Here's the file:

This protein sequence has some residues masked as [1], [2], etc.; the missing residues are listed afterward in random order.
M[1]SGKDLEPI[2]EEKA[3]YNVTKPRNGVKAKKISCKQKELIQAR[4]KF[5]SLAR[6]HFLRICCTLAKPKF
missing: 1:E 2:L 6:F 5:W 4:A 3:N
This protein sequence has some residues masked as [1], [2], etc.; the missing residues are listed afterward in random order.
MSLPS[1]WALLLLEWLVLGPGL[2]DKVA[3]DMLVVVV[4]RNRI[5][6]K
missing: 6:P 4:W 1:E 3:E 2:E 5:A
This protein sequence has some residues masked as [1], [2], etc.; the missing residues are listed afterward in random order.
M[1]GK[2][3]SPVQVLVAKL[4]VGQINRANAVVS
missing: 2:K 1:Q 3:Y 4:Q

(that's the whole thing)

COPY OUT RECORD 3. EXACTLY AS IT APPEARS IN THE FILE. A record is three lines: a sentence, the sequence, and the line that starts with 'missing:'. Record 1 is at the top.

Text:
This protein sequence has some residues masked as [1], [2], etc.; the missing residues are listed afterward in random order.
M[1]GK[2][3]SPVQVLVAKL[4]VGQINRANAVVS
missing: 2:K 1:Q 3:Y 4:Q